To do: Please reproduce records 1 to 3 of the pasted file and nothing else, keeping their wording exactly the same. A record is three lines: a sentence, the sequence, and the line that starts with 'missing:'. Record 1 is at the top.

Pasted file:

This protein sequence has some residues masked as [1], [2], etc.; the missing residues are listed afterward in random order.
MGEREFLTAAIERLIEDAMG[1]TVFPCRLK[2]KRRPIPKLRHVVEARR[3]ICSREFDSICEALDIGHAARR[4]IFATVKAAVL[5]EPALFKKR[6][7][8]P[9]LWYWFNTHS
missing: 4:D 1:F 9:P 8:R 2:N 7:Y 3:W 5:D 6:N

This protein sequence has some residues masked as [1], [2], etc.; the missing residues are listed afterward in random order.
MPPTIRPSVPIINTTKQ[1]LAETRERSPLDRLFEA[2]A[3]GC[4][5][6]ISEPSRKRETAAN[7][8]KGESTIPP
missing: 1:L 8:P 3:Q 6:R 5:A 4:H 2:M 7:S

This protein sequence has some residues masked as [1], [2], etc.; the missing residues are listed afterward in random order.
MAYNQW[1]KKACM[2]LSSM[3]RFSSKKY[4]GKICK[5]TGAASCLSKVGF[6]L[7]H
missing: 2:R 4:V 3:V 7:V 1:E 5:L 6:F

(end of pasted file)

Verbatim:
This protein sequence has some residues masked as [1], [2], etc.; the missing residues are listed afterward in random order.
MGEREFLTAAIERLIEDAMG[1]TVFPCRLK[2]KRRPIPKLRHVVEARR[3]ICSREFDSICEALDIGHAARR[4]IFATVKAAVL[5]EPALFKKR[6][7][8]P[9]LWYWFNTHS
missing: 4:D 1:F 9:P 8:R 2:N 7:Y 3:W 5:D 6:N

This protein sequence has some residues masked as [1], [2], etc.; the missing residues are listed afterward in random order.
MPPTIRPSVPIINTTKQ[1]LAETRERSPLDRLFEA[2]A[3]GC[4][5][6]ISEPSRKRETAAN[7][8]KGESTIPP
missing: 1:L 8:P 3:Q 6:R 5:A 4:H 2:M 7:S

This protein sequence has some residues masked as [1], [2], etc.; the missing residues are listed afterward in random order.
MAYNQW[1]KKACM[2]LSSM[3]RFSSKKY[4]GKICK[5]TGAASCLSKVGF[6]L[7]H
missing: 2:R 4:V 3:V 7:V 1:E 5:L 6:F